Olive Deering

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Olive Deering
Olive Deering (1943).jpg
Olive Deering in 1943
Born Olive Corn
(1918-10-11)October 11, 1918
New York City, New York, U.S.
Died March 22, 1986(1986-03-22) (aged 67)
New York City, New York, U.S.
Occupation Actress
Years active 1947–1973
Spouse(s) Leo Penn (19??-1952; divorced)

Olive Deering (October 11, 1918 – March 22, 1986) was an American actress of film, television, and the stage, active from the late 1940s to the mid-1960s. She was a life member of The Actors Studio,[1] as was her brother, Alfred Ryder. Both of Olive Deering's parents were Jewish.

Early years[edit]

Deering began attending the Professional Children's School when she was 11.[2]

Career[edit]

Stage[edit]

Her first stage role was a walk-on bit in Girls in Uniform (1933). She appeared onstage in Moss Hart's Winged Victory, Richard II (starring Maurice Evans) and Counsellor-at-Law (starring Paul Muni). She received kudos for her performance in the Los Angeles production of Tennessee Williams's Suddenly Last Summer. Other stage appearances included No For An Answer, Ceremony of Innocence, Marathon '33, The Young Elizabeth, They Walk Alone, and Garden District.[3]

In 1940, Deering and Ryder co-starred in Medicine Show on Broadway.[4]

Film[edit]

The films she appeared in included Shock Treatment and Caged. In 1948, director Cecil B. DeMille cast her as Miriam, the Danite girl who loves Samson, in his film Samson and Delilah. In his autobiography, DeMille wrote that Deering was "one whose talent and dedication to her art should carry her very far in the theater, whether on screen or stage."[5] DeMille cast her again, this time in the role of the real biblical Miriam, the sister of Moses, in The Ten Commandments.[6]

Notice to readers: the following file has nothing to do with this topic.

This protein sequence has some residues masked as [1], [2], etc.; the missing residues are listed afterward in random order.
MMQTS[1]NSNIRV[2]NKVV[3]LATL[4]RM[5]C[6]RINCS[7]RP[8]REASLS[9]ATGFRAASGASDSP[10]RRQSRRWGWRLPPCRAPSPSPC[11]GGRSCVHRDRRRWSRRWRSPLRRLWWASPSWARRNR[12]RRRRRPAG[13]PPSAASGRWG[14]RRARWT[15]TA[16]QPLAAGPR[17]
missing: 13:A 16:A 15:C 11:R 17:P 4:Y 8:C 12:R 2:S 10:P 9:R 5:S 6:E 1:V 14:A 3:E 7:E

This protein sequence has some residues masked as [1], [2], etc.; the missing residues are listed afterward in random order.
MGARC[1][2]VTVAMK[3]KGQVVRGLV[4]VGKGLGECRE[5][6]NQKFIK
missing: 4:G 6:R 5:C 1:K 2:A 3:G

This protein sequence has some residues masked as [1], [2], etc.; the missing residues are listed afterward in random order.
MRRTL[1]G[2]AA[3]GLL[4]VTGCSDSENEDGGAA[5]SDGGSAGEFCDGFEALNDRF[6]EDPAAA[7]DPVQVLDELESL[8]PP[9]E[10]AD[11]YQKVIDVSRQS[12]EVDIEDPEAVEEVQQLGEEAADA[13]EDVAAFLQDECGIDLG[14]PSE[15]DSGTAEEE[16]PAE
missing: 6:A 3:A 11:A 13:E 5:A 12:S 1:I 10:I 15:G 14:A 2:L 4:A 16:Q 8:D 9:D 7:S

Radio[edit]

Deering also appeared on many radio programs, which included Lone Journey,[7] True Story and Against the Storm, playing in more than 200 television programs, including Desdemona on the Philco Summer Playhouse production of Othello.

Television[edit]

One of Deering's early television appearances was in an episode of Suspense on June 12, 1951.[8] Others included the role of murderer Rebecca Gentrie in the 1958 Perry Mason episode, "The Case of the Empty Tin." On June 6, 1962, she starred in "Journey to Oblivion," an episode of Armstrong Circle Theatre.[9] She had a memorable supporting role in the classic Sci Fi TV series Outer Limits, in an episode titled The Zanti Misfits, which aired December 30, 1963. One of her last television appearances was in an episode of The Alfred Hitchcock Hour called "One of the Family" (original air date February 8, 1965).[10]

Death[edit]

She died of cancer at the age of 67, and was interred in Kensico Cemetery, Valhalla, New York. Divorced from film director Leo Penn, she had no children and was survived only by her brother, actor Alfred Ryder.

Radio appearances[edit]

Year Program Episode
1951 Grand Central Station God's Own Mountain[11]
1953 Marcia Akers Marcia Akers[12]
1956 City Hospital [13]

Television appearances[edit]

Year Program Episode
1950 Television Theater Portrait in Smoke[14]
1955 Studio One Summer Theater The Pit[15]
1958 Shirley Temple's Storybook The Wild Swant[16]